Don’t get *too* excited just yet…
A new poll from ABC15 Arizona and OH Predictive Insights has Republican Rep. Martha McSally ahead of Democrat Rep. Kyrsten Sinema for the senate seat, 52% to 45%.
However, I am taking it with a little bit of salt because the article doesn’t reveal its methodology and it was taken October 22 and 23…yet they just now release the numbers?
From ABC15 Arizona:
The exclusive ABC15 Arizona and OH Predictive Insights poll shows McSally with a seven-point lead with 52% of the vote compared to Sinema’s 45%.
Only 2% are undecided with 1% saying they’ll vote for Green Party candidate Angela Green.
The chief pollster for OH Predictive Insights says the shift in numbers is being linked to the confirmation of Brett Kavanaugh and the caravan of migrants headed to the United States.
“If Kavanaugh didn’t happen I think it’d be an extremely tight race,” said chief pollster Mike Noble. “If not, I’d actually say the edge would go to Sinema but after seeing the polling – seeing the results – everything else – I think that McSally will end up winning coming election night.”
RealClearPolitics wrote that the poll had 600 likely voters with a margin of error of 4.
However, the other polls at RCP that do not involve OHI or The New York Times/Siena, all have Sinema ahead of McSally except for Fox News, which has the ladies tied. A poll from Gravis in early September had McSally in the lead.
At National Review, Jim Geraghty wrote that 1,230,433 Arizonians have already voted, which is almost the total number of votes cast in the 2014 midterm elections.
Out of the 3.7 million voters in Arizona, 525,647 have registered as Republicans and 413,005 as Democrats while “8,250 are classified ‘minor parties’ and 283,531 are classified ‘other’ or unaffiliated.”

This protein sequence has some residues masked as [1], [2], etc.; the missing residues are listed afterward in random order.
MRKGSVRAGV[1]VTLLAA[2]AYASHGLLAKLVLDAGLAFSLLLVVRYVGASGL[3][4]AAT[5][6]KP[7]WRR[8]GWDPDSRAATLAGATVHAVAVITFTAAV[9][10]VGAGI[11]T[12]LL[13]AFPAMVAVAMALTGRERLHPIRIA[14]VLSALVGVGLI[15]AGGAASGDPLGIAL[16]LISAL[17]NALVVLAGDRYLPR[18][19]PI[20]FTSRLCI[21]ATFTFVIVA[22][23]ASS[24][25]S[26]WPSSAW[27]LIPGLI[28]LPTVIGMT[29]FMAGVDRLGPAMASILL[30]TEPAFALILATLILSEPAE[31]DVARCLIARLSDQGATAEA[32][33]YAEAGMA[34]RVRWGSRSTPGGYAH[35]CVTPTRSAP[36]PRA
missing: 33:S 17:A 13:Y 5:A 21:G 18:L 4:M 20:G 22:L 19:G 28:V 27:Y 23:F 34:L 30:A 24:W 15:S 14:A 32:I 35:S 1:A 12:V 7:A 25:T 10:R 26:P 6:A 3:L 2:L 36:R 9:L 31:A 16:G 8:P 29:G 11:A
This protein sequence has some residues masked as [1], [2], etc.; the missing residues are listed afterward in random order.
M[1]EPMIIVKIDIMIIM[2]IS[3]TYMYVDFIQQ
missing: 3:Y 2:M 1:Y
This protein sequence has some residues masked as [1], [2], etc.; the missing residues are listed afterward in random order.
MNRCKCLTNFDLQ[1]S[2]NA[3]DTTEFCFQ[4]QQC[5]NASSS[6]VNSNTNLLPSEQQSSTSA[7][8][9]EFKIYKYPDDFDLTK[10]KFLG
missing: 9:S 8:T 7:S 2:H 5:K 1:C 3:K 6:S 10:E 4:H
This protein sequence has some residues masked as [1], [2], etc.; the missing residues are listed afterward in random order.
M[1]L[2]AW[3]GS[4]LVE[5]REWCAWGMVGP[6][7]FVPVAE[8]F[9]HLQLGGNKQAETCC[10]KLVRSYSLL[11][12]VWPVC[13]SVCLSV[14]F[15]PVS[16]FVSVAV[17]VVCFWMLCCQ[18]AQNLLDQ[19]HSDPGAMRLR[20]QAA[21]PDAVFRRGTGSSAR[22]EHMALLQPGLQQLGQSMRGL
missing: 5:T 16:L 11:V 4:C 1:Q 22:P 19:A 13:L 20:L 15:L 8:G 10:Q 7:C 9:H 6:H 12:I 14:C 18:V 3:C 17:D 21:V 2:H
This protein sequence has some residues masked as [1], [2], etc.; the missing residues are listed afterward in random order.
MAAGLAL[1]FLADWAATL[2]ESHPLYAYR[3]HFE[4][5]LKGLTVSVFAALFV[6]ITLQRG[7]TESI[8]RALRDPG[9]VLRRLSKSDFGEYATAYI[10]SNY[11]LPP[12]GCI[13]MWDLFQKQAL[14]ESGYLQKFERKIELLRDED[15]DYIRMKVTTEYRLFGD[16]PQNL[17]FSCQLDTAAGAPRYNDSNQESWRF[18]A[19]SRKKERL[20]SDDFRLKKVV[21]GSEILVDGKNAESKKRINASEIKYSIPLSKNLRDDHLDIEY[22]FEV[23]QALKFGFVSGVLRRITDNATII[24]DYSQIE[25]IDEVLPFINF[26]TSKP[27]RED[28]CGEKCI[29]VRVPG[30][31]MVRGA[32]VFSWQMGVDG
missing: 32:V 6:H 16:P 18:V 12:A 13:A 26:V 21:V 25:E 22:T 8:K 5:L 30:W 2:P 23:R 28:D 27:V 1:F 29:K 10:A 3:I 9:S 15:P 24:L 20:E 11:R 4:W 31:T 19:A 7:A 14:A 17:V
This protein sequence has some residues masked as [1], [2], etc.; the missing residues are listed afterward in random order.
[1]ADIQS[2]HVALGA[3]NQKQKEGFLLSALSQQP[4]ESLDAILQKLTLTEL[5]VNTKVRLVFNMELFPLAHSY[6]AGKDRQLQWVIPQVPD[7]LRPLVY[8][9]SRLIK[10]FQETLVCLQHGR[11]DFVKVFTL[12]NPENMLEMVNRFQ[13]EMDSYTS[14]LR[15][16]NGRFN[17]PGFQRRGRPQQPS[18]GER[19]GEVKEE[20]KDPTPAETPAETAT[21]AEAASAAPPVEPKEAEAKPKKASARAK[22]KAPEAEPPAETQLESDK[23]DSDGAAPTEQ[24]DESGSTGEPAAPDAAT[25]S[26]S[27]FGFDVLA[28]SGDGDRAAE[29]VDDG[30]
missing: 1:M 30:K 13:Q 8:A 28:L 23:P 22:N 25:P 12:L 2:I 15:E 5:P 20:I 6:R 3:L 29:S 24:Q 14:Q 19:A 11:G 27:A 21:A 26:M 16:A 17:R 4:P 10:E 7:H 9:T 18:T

Here are the early voting stats from Thursday morning:
Geraghty already did the math and concluded that if Sinema wants to pull ahead in the early voting counts, she needs to win “the unaffiliated and minor-party voters by a roughly 70-30 split.” That may prove difficult because Green Party candidate Angela Green more than likely grabbed votes from the 6,463 party registered members. If that’s the case, then Sinema needs to go up 71-29 or 72-28.
This leads us to Election Day, which is next Tuesday:
What we don’t know in this equation is how many Arizonans will vote on Election Day. If the turnout is low like in 2014, with about 1.5 million votes cast, Sinema would need to win the Election Day vote by an overwhelming margin, something like a 73 percent to 27 percent split. But if Arizona’s statewide turnout is higher, like in 2010, when about 1.75 million people voted, Sinema could attempt to make up that 112,642-vote margin out of another half-million voters. That would require a 62-38 split in Sinema’s favor — less difficult, but still not easy. An NBC News poll found Sinema leading among self-identified independents, 58 percent to 32 percent.
Arizona’s total turnout could end up being higher than 2010; the higher the remaining turnout, the better chance she has of overcoming McSally’s advantage in the early vote. And it’s worth keeping in mind that it’s possible that Sinema is doing better among registered Republicans than McSally is among registered Democrats; the NBC poll showed Sinema winning Democrats 95 percent to 4 percent, while McSally’s margin among Republicans was 88 percent to 7 percent.
Geraghty didn’t mention the CBS/YouGov poll, which has McSally only bringing in 1% of the support from Democrats while Sinema has the support of 9% Republicans. The poll also showed that 12% of the conservatives went for Sinema and only 2% chose McSally.
In that same poll, 46% of the independents chose McSally compared to 43% for Sinema. Despite that, 52% of the moderates picked Sinema while only 23% chose McSally.
The latest CNN poll gave Sinema the lead, 51% to 47%, and she won over the independents 52% to 44%.
Overall, RCP has Sinema with a 0.7% edge over McSally. The Cook Political Report still has the race listed as a Toss-Up.
In other words, this race will go down to the last second on Election Day.DONATE
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